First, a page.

Thunder and fireworks and skateboards, oh my! Addressing irrational fears in our pups.
Desensitizing Our Dogs To Stimuli
We live in a complex, loud, busy and over-whelming human world and sometimes our dogs may become anxious, worried or over-whelmed when they hear or see things that they cannot understand, that are frightening to them or that they aren't sure how to react to. Some pets will be more sensitive than others, some won't have any worries at all!
When our pets show fearful behaviors triggered by stimuli, we can begin to work on this by slowly and positively introducing or re-introducing those sounds or sights in a slow, calm, controlled environment. The younger and earlier the better. As these fears progress, it can become more complex and deep-rooted and take longer to reverse and traumatic experiences.
Remember, this is about our dogs perception, not ours. They don't know how to rationalize!
Thunder and fireworks, ahhhhhh! There are 2 ways to go about working on reducing ghe concern of and reaction to these various triggers.
1) To Simulate the trigger and begin to work on desensitizing them at home:
Let's start having them listen to or watch VERY low YouTube clips of these "scary things" in short, stress-free sessions.
Set up in a calm, quiet room and have lots of VERY yummy treats. These treats can be lunch meat, cheese, chicken, salmon, apple, carrot, blueberry or other favorite snacks. We want them in very tiny chunks, the size of a pea. This way we can give a LOT of treats, without filling them up.
Reward them for simple cues before the sound comes on, to build up her confidence and focus on you. This can be sit, down, touch, watch me, shake or anything they're good at.
Have the sound or video clip at a very low level for 30 seconds, keep asking them for known cues such as focus/touch/down with lots of calm positive praise. Give frequent treats and praise for about 1 minute.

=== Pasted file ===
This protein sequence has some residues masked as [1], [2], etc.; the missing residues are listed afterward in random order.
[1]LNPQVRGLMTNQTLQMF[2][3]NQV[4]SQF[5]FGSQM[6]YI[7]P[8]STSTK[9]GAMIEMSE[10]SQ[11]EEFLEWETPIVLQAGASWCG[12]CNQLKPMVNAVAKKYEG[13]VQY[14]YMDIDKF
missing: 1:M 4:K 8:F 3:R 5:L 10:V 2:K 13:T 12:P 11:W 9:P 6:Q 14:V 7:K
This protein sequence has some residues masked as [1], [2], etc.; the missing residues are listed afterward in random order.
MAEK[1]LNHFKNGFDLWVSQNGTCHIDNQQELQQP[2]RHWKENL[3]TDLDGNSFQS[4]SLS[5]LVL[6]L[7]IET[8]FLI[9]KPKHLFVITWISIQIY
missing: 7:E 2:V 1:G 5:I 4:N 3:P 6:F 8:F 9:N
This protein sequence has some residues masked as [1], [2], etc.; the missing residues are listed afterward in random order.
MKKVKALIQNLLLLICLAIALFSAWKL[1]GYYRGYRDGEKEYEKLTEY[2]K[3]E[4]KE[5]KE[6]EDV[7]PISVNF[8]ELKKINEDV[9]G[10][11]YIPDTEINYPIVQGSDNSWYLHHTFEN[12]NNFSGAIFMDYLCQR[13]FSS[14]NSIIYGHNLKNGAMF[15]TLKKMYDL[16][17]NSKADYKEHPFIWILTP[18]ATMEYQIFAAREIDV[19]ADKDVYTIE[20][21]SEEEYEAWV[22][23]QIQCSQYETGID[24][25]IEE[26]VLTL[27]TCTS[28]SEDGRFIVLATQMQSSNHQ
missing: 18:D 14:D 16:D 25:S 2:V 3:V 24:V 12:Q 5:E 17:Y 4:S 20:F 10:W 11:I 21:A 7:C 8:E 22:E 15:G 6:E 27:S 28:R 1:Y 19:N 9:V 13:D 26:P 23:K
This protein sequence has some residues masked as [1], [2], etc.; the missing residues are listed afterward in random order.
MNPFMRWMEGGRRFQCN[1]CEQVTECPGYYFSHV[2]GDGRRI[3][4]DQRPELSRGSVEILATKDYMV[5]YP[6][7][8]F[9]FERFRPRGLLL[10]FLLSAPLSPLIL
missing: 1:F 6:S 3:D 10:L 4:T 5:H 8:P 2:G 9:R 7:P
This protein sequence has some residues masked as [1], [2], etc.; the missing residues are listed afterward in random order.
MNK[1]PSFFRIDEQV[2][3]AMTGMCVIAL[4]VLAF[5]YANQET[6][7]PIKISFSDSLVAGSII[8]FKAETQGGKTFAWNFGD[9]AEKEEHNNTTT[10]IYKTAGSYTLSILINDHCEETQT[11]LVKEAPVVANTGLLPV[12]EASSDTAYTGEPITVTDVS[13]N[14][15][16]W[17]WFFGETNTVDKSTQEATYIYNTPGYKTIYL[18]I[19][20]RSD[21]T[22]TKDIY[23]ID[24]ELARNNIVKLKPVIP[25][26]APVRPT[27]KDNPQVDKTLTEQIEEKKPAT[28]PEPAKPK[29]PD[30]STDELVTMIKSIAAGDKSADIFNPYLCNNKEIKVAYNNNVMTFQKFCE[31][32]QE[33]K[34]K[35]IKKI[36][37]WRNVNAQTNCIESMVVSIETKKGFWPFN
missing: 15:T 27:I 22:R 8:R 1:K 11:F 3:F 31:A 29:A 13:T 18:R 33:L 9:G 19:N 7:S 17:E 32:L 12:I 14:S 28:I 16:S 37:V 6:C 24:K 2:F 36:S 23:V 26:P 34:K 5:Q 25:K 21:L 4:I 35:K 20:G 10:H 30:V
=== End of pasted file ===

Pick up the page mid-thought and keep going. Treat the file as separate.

Turn up the volume a few small notches, repeat praise and treats for 1 minute.
Turn up a bit more, repeat for 1 minute.
Once you reach a volume that you're unable to keep their focus, turn the volume down a few notches, praise them and end on a good note.
Repeat this exercise once a day, 1 trigger per day, for up to 5 minutes per day.
Always start back at "zero" each time when working on any stimuli.
Pick 5 of the sounds that your pup gets worried about the most to work on 1 different stimuli per day.
1) To work on desensitizing the trigger while you're out in the real world:
We will learn how to observe a variety of environmental stimuli from a calm distance.
For these exercises, we want to leave the house fully prepared. We will want to have:
1) A treat pouch with at least 30 very high value treats.
2) A comfortable collar or harness, a nylon or braided leash
3) A few extra minutes of time during our outing that we can dedicate to this exercise
What to do:
Step 1: Most importantly, we want to find at what distance from the stimuli, is our dog able to watch and observe while also being comfortable enough to focus on us and work on their cues like sit, touch, focus, down and watch. If they can't focus on us and our cues, and won't even take a treat- we're way too close!
Once we know how close we can be, we want to stand there and just be still. Let them watch and observe and every few seconds, ask for a focus and easy cue, give a high value reward and then ignore them and be calm again. After a few of these, we will add step 2.
STEP 2: The next step is to say "Yes" and give a treat at the moment our dogs notices and looks at any stimuli that has been problematic in the past. This could be birds, dogs, cars, skateboards, bicycles, men with beards, trash bags blowing in the wind, umbrellas etc.
We continue to give the verbal "Yes" and treat at the exact moment they look. Repeat this until they seem to look at triggers and wait for the treat. This can take only a few repetitions or this can take a few days to get to that point. We cannot rush or short-cut this particular part of the process.
When will you know you're ready for step 3? When your pups look at the stimuli and seem to be staring at them just to see if you'll give them a treat.
STEP 3: Now, we will switch up the rules of the game. Instead of rewarding them for looking AT the trigger, we will now wait a few seconds after they look at the trigger, we want to wait until the moment that they look back at US to see where their treat is. In this moment, we say "Yes!" and give the treat.
From this point forward, we will now ONLY give the treat if and when they look at US. We have now trained them that we are more interesting than any stimuli they were once concerned about. Tah dah!
Helpful calming products can be found HERE